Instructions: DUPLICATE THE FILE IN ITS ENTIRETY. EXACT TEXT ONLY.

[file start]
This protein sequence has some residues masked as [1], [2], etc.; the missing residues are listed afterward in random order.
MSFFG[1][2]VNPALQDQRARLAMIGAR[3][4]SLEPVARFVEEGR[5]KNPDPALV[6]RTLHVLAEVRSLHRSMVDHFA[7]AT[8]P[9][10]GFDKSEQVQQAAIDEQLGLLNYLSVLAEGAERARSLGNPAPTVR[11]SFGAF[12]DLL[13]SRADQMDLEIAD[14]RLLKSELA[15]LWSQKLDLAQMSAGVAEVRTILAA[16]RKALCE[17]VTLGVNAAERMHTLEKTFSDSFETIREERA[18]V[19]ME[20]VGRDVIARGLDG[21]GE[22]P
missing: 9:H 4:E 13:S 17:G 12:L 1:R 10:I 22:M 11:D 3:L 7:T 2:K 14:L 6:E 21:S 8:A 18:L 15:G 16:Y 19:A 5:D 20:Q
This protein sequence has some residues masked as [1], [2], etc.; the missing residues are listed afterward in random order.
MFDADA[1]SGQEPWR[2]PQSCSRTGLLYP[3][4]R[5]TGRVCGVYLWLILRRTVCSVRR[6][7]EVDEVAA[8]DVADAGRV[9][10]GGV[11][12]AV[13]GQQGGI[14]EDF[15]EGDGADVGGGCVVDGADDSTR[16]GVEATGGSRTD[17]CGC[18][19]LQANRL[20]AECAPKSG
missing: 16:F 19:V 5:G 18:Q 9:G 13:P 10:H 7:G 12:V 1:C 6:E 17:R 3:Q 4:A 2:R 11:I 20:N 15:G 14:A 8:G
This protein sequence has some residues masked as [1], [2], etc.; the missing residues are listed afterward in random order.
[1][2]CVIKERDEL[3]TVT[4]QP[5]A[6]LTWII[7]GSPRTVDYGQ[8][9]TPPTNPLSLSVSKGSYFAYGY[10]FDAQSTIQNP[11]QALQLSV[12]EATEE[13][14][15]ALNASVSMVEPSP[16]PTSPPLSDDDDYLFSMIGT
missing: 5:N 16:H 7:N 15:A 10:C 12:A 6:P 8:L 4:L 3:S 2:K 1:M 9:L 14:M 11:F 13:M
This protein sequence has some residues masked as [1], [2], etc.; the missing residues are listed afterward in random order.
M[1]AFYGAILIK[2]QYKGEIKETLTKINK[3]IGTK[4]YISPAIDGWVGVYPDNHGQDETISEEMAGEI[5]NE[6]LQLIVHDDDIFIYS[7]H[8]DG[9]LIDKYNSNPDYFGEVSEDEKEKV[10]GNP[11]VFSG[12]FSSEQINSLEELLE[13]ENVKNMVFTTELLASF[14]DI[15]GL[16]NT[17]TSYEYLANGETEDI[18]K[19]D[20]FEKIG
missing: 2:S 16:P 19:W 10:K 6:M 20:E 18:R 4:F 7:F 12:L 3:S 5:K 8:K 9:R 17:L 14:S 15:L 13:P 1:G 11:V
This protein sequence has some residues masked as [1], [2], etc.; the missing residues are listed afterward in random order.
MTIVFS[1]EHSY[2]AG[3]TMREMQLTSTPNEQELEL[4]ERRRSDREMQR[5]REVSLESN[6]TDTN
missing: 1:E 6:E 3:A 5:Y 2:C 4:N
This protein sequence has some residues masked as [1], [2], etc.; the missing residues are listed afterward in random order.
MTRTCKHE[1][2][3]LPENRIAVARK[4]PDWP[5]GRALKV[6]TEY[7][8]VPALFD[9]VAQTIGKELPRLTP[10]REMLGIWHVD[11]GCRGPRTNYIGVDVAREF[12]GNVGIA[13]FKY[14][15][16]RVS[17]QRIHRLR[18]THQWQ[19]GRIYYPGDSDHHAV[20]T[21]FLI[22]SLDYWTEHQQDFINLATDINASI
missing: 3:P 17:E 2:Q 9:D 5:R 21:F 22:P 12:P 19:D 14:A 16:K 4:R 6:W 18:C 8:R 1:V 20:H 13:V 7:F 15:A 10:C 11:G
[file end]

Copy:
This protein sequence has some residues masked as [1], [2], etc.; the missing residues are listed afterward in random order.
MSFFG[1][2]VNPALQDQRARLAMIGAR[3][4]SLEPVARFVEEGR[5]KNPDPALV[6]RTLHVLAEVRSLHRSMVDHFA[7]AT[8]P[9][10]GFDKSEQVQQAAIDEQLGLLNYLSVLAEGAERARSLGNPAPTVR[11]SFGAF[12]DLL[13]SRADQMDLEIAD[14]RLLKSELA[15]LWSQKLDLAQMSAGVAEVRTILAA[16]RKALCE[17]VTLGVNAAERMHTLEKTFSDSFETIREERA[18]V[19]ME[20]VGRDVIARGLDG[21]GE[22]P
missing: 9:H 4:E 13:S 17:G 12:L 1:R 10:I 22:M 11:D 3:L 7:T 2:K 14:L 6:E 21:S 8:A 18:L 15:G 16:Y 19:A 5:D 20:Q
This protein sequence has some residues masked as [1], [2], etc.; the missing residues are listed afterward in random order.
MFDADA[1]SGQEPWR[2]PQSCSRTGLLYP[3][4]R[5]TGRVCGVYLWLILRRTVCSVRR[6][7]EVDEVAA[8]DVADAGRV[9][10]GGV[11][12]AV[13]GQQGGI[14]EDF[15]EGDGADVGGGCVVDGADDSTR[16]GVEATGGSRTD[17]CGC[18][19]LQANRL[20]AECAPKSG
missing: 16:F 19:V 5:G 18:Q 9:G 13:P 10:H 7:G 12:V 1:C 6:E 17:R 3:Q 4:A 2:R 11:I 20:N 15:G 14:A 8:G
This protein sequence has some residues masked as [1], [2], etc.; the missing residues are listed afterward in random order.
[1][2]CVIKERDEL[3]TVT[4]QP[5]A[6]LTWII[7]GSPRTVDYGQ[8][9]TPPTNPLSLSVSKGSYFAYGY[10]FDAQSTIQNP[11]QALQLSV[12]EATEE[13][14][15]ALNASVSMVEPSP[16]PTSPPLSDDDDYLFSMIGT
missing: 5:N 16:H 7:N 15:A 10:C 12:A 6:P 8:L 4:L 3:S 2:K 1:M 9:L 14:M 11:F 13:M
This protein sequence has some residues masked as [1], [2], etc.; the missing residues are listed afterward in random order.
M[1]AFYGAILIK[2]QYKGEIKETLTKINK[3]IGTK[4]YISPAIDGWVGVYPDNHGQDETISEEMAGEI[5]NE[6]LQLIVHDDDIFIYS[7]H[8]DG[9]LIDKYNSNPDYFGEVSEDEKEKV[10]GNP[11]VFSG[12]FSSEQINSLEELLE[13]ENVKNMVFTTELLASF[14]DI[15]GL[16]NT[17]TSYEYLANGETEDI[18]K[19]D[20]FEKIG
missing: 2:S 16:P 19:W 10:K 6:M 20:E 18:R 4:F 7:F 12:L 3:S 5:K 8:K 9:R 17:L 14:S 15:L 13:P 1:G 11:V
This protein sequence has some residues masked as [1], [2], etc.; the missing residues are listed afterward in random order.
MTIVFS[1]EHSY[2]AG[3]TMREMQLTSTPNEQELEL[4]ERRRSDREMQR[5]REVSLESN[6]TDTN
missing: 1:E 6:E 3:A 5:Y 2:C 4:N
This protein sequence has some residues masked as [1], [2], etc.; the missing residues are listed afterward in random order.
MTRTCKHE[1][2][3]LPENRIAVARK[4]PDWP[5]GRALKV[6]TEY[7][8]VPALFD[9]VAQTIGKELPRLTP[10]REMLGIWHVD[11]GCRGPRTNYIGVDVAREF[12]GNVGIA[13]FKY[14][15][16]RVS[17]QRIHRLR[18]THQWQ[19]GRIYYPGDSDHHAV[20]T[21]FLI[22]SLDYWTEHQQDFINLATDINASI
missing: 3:P 17:E 2:Q 9:D 5:R 21:F 22:P 12:P 19:D 14:A 16:K 4:R 6:W 18:C 8:R 1:V 20:H 13:V 7:F 15:A 10:C 11:G